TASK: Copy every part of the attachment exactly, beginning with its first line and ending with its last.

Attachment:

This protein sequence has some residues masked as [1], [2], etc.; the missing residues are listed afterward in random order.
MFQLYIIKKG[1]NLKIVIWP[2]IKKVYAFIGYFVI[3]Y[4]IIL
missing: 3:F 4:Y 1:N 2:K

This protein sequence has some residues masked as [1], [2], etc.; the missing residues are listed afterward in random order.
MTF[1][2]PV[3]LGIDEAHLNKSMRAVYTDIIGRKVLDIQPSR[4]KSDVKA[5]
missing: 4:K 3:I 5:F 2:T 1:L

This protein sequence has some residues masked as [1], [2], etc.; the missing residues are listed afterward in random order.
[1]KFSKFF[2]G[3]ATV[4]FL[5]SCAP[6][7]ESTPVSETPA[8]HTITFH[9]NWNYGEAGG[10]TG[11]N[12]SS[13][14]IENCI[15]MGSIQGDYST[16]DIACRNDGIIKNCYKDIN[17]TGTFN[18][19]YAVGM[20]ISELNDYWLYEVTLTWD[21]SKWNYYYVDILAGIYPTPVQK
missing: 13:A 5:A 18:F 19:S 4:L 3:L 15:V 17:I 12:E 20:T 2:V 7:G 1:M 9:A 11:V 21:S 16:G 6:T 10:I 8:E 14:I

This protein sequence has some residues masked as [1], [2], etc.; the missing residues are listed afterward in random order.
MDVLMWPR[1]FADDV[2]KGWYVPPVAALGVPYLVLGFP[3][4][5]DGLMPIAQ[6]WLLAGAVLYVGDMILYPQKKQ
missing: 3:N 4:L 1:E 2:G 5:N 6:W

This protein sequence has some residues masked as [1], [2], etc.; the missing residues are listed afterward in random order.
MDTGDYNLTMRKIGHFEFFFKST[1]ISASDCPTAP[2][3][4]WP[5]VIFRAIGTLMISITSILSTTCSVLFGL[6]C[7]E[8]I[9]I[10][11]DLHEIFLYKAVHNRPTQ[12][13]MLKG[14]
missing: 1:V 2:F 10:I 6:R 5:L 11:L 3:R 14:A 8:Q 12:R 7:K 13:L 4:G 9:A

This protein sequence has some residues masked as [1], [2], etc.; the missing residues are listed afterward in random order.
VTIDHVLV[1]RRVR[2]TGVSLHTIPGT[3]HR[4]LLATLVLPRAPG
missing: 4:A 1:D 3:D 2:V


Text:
This protein sequence has some residues masked as [1], [2], etc.; the missing residues are listed afterward in random order.
MFQLYIIKKG[1]NLKIVIWP[2]IKKVYAFIGYFVI[3]Y[4]IIL
missing: 3:F 4:Y 1:N 2:K

This protein sequence has some residues masked as [1], [2], etc.; the missing residues are listed afterward in random order.
MTF[1][2]PV[3]LGIDEAHLNKSMRAVYTDIIGRKVLDIQPSR[4]KSDVKA[5]
missing: 4:K 3:I 5:F 2:T 1:L

This protein sequence has some residues masked as [1], [2], etc.; the missing residues are listed afterward in random order.
[1]KFSKFF[2]G[3]ATV[4]FL[5]SCAP[6][7]ESTPVSETPA[8]HTITFH[9]NWNYGEAGG[10]TG[11]N[12]SS[13][14]IENCI[15]MGSIQGDYST[16]DIACRNDGIIKNCYKDIN[17]TGTFN[18][19]YAVGM[20]ISELNDYWLYEVTLTWD[21]SKWNYYYVDILAGIYPTPVQK
missing: 13:A 5:A 18:F 19:S 4:L 3:L 15:V 17:I 12:E 20:T 2:V 7:G 1:M 9:A 11:V 21:S 16:G 6:T 10:I 8:E 14:I

This protein sequence has some residues masked as [1], [2], etc.; the missing residues are listed afterward in random order.
MDVLMWPR[1]FADDV[2]KGWYVPPVAALGVPYLVLGFP[3][4][5]DGLMPIAQ[6]WLLAGAVLYVGDMILYPQKKQ
missing: 3:N 4:L 1:E 2:G 5:N 6:W

This protein sequence has some residues masked as [1], [2], etc.; the missing residues are listed afterward in random order.
MDTGDYNLTMRKIGHFEFFFKST[1]ISASDCPTAP[2][3][4]WP[5]VIFRAIGTLMISITSILSTTCSVLFGL[6]C[7]E[8]I[9]I[10][11]DLHEIFLYKAVHNRPTQ[12][13]MLKG[14]
missing: 1:V 2:F 10:I 6:R 5:L 11:L 3:R 14:A 8:Q 12:R 7:K 13:L 4:G 9:A

This protein sequence has some residues masked as [1], [2], etc.; the missing residues are listed afterward in random order.
VTIDHVLV[1]RRVR[2]TGVSLHTIPGT[3]HR[4]LLATLVLPRAPG
missing: 4:A 1:D 3:D 2:V